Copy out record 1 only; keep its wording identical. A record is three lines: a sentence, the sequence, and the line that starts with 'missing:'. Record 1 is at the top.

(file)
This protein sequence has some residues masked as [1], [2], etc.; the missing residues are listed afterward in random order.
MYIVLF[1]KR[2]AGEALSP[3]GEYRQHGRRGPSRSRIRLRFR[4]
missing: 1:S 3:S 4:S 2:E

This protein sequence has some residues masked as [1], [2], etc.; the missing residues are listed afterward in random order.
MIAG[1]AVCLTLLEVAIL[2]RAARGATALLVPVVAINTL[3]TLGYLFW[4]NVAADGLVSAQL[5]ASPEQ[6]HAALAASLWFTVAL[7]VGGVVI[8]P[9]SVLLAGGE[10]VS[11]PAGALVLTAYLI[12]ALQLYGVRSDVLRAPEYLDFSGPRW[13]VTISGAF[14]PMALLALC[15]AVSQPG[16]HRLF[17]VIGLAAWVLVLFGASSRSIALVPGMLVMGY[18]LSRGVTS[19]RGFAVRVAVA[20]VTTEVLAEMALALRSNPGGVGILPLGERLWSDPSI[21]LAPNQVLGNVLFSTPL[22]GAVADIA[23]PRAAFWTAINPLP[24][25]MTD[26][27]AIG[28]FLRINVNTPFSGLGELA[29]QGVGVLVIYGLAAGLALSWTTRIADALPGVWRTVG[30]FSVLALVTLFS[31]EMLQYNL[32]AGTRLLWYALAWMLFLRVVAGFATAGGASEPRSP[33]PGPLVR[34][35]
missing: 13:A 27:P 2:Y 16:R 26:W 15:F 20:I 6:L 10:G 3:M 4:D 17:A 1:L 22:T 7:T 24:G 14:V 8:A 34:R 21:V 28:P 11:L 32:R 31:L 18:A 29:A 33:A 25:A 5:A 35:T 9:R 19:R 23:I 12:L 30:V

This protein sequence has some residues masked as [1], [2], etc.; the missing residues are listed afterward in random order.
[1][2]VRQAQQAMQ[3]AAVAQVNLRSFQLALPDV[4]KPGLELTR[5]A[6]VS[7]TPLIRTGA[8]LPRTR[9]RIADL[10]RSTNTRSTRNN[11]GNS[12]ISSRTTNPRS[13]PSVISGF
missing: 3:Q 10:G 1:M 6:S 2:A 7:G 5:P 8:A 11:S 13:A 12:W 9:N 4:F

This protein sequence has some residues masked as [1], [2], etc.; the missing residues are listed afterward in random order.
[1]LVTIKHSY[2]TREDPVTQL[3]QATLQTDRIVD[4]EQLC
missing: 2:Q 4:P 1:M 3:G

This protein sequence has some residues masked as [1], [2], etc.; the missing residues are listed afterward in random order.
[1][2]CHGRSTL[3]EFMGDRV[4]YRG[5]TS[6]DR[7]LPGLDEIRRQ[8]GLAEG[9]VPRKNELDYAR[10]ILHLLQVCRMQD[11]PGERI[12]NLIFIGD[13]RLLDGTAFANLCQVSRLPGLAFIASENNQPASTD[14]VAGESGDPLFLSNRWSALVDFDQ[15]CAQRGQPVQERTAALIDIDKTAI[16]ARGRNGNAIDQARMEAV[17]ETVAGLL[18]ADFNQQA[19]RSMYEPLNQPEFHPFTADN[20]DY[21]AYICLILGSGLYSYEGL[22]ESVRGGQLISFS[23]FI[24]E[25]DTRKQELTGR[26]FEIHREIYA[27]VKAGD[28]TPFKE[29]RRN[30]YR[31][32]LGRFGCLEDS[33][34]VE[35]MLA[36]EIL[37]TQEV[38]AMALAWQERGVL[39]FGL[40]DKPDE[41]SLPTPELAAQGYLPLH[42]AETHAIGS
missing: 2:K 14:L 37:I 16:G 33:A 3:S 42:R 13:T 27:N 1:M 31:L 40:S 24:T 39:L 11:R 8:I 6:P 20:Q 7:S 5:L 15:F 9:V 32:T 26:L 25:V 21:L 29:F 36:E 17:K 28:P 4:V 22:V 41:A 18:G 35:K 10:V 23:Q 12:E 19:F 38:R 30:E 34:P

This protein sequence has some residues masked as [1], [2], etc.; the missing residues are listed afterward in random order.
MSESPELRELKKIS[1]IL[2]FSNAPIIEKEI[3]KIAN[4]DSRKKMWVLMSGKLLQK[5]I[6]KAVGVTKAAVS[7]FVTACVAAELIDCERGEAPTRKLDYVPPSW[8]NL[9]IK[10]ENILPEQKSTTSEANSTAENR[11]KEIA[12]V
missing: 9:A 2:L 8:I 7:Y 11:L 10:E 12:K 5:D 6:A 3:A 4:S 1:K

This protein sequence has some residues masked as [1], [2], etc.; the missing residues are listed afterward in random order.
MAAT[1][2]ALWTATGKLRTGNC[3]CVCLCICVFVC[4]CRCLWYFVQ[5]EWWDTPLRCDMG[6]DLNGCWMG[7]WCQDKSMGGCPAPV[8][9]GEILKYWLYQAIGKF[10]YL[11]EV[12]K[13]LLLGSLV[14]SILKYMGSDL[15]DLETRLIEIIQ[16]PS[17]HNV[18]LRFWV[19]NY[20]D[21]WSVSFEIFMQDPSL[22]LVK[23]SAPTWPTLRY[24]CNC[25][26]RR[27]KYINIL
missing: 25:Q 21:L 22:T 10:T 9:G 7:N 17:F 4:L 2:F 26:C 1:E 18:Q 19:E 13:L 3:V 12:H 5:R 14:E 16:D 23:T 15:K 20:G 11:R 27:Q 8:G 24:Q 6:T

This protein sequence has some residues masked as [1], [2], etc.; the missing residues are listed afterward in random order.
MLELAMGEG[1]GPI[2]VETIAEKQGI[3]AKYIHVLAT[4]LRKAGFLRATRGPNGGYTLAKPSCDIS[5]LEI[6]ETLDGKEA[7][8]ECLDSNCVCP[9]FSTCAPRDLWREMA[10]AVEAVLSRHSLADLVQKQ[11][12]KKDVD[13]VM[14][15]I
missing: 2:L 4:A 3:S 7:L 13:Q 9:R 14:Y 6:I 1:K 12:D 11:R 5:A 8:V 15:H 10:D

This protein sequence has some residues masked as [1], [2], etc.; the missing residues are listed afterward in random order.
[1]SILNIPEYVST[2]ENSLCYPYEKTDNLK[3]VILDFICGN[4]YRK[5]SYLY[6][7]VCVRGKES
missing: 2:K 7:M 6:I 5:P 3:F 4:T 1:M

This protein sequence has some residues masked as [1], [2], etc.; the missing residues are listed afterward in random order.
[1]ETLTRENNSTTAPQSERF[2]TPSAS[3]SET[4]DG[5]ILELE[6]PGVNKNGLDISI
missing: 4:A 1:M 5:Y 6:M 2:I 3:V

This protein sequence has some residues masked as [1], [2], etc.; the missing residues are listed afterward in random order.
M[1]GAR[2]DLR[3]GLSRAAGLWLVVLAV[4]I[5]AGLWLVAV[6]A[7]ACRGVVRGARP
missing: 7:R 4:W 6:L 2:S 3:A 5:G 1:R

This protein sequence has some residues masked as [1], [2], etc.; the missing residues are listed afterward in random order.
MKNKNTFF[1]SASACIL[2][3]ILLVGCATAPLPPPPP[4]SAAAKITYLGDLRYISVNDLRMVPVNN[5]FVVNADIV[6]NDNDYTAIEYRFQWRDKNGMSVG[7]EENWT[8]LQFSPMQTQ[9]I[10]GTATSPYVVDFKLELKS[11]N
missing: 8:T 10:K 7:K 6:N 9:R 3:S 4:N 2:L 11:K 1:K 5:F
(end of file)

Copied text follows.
This protein sequence has some residues masked as [1], [2], etc.; the missing residues are listed afterward in random order.
MYIVLF[1]KR[2]AGEALSP[3]GEYRQHGRRGPSRSRIRLRFR[4]
missing: 1:S 3:S 4:S 2:E